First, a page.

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Tuesday, May 18, 1999

Musashimaru wins easily,
tied for lead in Tokyo

TOKYO, May 18 (Kyodo) -- Ozeki Musashimaru got in some batting practice Tuesday, knocking veteran Tochinowaka out of the ring with a series of forearm blows to maintain a share of the lead with an 8-2 record at the Summer Grand Sumo Tournament.

Chasing promotion to yokozuna after lifting his fourth Emperor’s Cup at the spring tourney in March, Musashimaru got the job done for the 23rd straight time against the 37-year-old No. 5 maegashira, who left the arena at Tokyo’s Ryogoku Kokugikan nursing a 4-6 record.

With five days of action left in the 15-day tourney, Musashimaru shares the lead with middle-ranking maegashira Toki and Wakanosato, who also posted their eighth wins Tuesday.

Musashimaru’s road to the top rank in sumo was made a little easier when grand champion Akebono did his fellow Hawaiian a favor by pinging out third-ranked Kotonishiki -- one of five overnight leaders -- in the day’s final bout to leave both wrestlers at 7-3.

Kotonishiki, who made off with the championship at the Kyushu meet last November, cannoned into Akebono like a pinball, sending him to the edge, but made the mistake off trying to jump to the side when the yokozuna reloaded and was swatted out by a left-arm jab.

Meanwhile, ozeki Takanonami also nailed down his seventh win as he quickly got onto the belt of fourth-ranked Aogiyama, 6-4, and yanked him over the straw bails.

Kaio shoved out top-ranked maegashira Kotonowaka, 1-9, to improve to 7-3, while fellow sekiwake Dejima also moved into a six-way tie for second place by forcing out komusubi Tochiazuma, 6-4, in the day’s most explosive bout.

However, Akinoshima -- the third of the sekiwake trio -- slipped to 5-5 after bending the knee to Mongolian No. 4 maegashira Kyokushuzan, who twisted the Futagoyama veteran to the dirt straight from the charge to boost his record to 4-6.

Komusubi Takatoriki’s nightmare tourney continued as he was slapped down by third-ranked maegashira Chiyotenzan, 5-5, and dropped to 1-9.

Earlier, No. 8 maegashira Toki sent 14th-ranked Kyokutenho of Mongolia crashing to the dirt in a match-up of 7-2 wrestlers, while No. 10 maegashira Wakanosato easily disposed of seventh-ranked Higonoumi, 6-4, to secure his majority of wins.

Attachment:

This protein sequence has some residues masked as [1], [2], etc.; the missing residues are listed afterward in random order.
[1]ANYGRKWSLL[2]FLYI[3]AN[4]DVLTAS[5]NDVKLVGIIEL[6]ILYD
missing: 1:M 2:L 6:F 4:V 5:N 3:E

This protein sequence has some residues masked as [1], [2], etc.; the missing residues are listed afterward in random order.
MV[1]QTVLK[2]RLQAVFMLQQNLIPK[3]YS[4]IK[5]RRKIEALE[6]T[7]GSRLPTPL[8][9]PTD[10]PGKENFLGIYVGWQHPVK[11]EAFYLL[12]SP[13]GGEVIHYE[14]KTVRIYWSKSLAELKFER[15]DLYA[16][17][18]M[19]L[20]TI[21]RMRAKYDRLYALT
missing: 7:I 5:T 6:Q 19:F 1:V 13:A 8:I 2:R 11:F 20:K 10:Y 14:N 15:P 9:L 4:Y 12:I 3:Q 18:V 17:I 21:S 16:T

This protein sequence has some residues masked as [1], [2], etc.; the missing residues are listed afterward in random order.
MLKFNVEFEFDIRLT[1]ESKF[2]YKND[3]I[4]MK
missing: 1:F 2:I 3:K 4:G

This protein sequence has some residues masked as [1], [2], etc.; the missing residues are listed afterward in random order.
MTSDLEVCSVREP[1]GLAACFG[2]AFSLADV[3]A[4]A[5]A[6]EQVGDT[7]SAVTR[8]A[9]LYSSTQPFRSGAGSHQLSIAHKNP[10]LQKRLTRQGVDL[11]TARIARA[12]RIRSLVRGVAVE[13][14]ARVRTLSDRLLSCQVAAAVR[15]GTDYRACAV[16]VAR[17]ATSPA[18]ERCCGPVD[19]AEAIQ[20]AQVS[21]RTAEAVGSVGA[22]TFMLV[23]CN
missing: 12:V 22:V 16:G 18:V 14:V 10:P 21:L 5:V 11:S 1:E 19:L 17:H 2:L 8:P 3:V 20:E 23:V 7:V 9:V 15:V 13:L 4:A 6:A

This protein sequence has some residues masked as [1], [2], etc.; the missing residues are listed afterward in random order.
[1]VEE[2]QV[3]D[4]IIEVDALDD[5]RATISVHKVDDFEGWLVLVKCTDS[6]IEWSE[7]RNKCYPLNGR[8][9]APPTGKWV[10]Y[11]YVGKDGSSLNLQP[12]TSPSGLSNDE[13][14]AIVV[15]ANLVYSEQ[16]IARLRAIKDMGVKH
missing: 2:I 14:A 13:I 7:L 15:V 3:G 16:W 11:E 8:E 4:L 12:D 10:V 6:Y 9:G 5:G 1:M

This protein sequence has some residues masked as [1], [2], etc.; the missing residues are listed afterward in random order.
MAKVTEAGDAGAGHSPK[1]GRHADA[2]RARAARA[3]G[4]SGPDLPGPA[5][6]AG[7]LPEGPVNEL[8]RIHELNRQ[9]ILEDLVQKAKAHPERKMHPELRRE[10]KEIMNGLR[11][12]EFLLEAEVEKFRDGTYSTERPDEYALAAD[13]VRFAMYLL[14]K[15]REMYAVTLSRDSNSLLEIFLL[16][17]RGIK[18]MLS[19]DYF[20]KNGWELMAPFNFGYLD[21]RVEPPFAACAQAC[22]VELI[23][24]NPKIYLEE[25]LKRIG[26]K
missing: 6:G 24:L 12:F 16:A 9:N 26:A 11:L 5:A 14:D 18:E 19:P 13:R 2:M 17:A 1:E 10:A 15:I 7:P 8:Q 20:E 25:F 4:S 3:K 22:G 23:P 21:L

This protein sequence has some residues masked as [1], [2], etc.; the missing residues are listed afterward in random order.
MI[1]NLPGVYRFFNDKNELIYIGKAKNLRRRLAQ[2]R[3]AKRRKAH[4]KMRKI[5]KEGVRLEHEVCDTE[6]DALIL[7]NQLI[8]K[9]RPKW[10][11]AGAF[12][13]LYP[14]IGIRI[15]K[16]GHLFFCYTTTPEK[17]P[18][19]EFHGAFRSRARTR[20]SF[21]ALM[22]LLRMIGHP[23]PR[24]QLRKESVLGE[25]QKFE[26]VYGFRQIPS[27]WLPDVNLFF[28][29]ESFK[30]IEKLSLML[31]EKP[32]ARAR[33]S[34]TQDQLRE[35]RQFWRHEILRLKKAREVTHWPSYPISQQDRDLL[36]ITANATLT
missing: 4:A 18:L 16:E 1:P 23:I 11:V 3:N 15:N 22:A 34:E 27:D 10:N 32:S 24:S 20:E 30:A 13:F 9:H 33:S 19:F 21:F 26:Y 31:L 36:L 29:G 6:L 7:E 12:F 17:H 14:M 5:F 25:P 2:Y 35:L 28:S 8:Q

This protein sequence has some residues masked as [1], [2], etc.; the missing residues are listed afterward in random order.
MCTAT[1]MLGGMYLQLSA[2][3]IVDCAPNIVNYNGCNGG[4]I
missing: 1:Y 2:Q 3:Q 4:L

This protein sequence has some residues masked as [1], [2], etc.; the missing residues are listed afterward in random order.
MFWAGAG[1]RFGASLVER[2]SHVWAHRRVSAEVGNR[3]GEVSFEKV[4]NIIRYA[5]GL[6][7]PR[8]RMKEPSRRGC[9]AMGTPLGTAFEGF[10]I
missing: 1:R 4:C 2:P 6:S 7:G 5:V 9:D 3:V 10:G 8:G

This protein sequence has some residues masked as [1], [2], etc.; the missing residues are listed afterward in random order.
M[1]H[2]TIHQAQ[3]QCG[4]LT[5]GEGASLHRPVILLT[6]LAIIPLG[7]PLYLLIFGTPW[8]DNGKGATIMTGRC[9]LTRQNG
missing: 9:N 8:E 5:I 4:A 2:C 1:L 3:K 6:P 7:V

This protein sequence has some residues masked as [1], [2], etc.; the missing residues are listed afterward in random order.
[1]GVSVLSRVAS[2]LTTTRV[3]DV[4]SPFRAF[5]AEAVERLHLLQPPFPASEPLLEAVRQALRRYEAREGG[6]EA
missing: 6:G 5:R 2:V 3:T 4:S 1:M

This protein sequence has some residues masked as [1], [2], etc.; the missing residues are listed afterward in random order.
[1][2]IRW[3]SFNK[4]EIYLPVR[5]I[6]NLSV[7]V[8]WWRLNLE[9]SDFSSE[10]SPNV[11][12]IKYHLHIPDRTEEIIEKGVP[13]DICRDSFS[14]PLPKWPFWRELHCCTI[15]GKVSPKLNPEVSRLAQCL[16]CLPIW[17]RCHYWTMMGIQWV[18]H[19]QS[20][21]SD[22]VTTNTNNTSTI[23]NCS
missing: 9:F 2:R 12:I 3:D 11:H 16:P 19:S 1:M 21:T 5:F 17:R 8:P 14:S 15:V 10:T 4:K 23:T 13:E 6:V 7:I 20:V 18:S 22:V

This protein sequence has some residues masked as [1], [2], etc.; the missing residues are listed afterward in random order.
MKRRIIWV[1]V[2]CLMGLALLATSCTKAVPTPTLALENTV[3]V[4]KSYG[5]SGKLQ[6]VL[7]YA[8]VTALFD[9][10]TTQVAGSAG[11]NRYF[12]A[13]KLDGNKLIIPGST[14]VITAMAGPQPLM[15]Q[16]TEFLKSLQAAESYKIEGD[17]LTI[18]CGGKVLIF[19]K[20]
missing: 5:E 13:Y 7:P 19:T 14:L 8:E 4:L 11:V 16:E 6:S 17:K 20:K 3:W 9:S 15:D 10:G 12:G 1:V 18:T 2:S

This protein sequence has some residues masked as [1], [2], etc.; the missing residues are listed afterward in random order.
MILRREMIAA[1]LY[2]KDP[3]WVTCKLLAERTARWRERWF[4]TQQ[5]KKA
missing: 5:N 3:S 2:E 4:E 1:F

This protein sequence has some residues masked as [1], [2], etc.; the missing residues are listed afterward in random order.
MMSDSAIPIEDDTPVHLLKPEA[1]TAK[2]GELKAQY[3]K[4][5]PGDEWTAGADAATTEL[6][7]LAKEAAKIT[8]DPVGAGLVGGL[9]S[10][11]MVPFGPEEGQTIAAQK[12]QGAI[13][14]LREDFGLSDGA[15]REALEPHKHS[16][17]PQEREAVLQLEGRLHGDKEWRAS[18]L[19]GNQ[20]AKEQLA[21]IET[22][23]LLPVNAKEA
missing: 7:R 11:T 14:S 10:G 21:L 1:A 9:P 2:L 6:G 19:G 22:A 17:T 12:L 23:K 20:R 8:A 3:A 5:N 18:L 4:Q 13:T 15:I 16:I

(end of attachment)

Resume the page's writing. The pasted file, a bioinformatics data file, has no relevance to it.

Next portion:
Tapa

Kyodo sports news summary

TOKYO, May 18 (Kyodo) -- -- Rank-and-filer Ganyu on Tuesday officially threw his hat back into the ring just 24 hours after notifying the Japan Sumo Association that he was pulling out of the ongoing summer tourney.

The 12th-ranked maegashira withdraw from the 15-day meet at Tokyo’s Ryogoku Kokugikan after twisting his left ankle in a loss to veteran Terao on Sunday, but will be back in action Wednesday as he tries to avoid a possible demotion to the second-tier juryo division.

-- Ozeki Musashimaru got in some batting practice Tuesday, knocking veteran Tochinowaka out of the ring with a series of forearm blows to maintain a share of the lead with an 8-2 record at the Summer Grand Sumo Tournament.

Chasing promotion to yokozuna after lifting his fourth Emperor’s Cup at the spring tourney in March, Musashimaru got the job done for the 23rd straight time against the 37-year-old No. 5 maegashira, who left the arena at Tokyo’s Ryogoku Kokugikan nursing a 4-6 record.

Tapa

Donations of historical artifacts
are wanted by the Japanese
Cultural Center of Hawaii.

Star-Bulletin staff

They include:

Bullet Objects of Japanese tradition in good condition.

Bullet Sumo and martial arts artifacts.

Bullet Children's kimono and footwear.

Bullet Photos of Japanese Americans in Hawaii: businesses, festivals, artists, plantation (past and current).

Bullet Letters, journals, other manuscripts of interment, World War II experiences.

Bullet School yearbooks, Japanese language schoolbooks from pre- and postwar period.

Bullet Early books about Japanese in Hawaii written by immigrants.

Bullet Books in English on Japanese culture, customs, traditions, kimono, food and lifestyle.

Also, a phonograph or record player in good condition is needed to help identify, catalog and tape old Japanese records. Additionally, an iron and ironing board in good condition are needed to prepare clothing and textiles for exhibits.

If you have any of these items and would like to donate them, call 945-7633. A brief description of items, who owned or used them, how they were used, when and how they were acquired is necessary for historical purposes.



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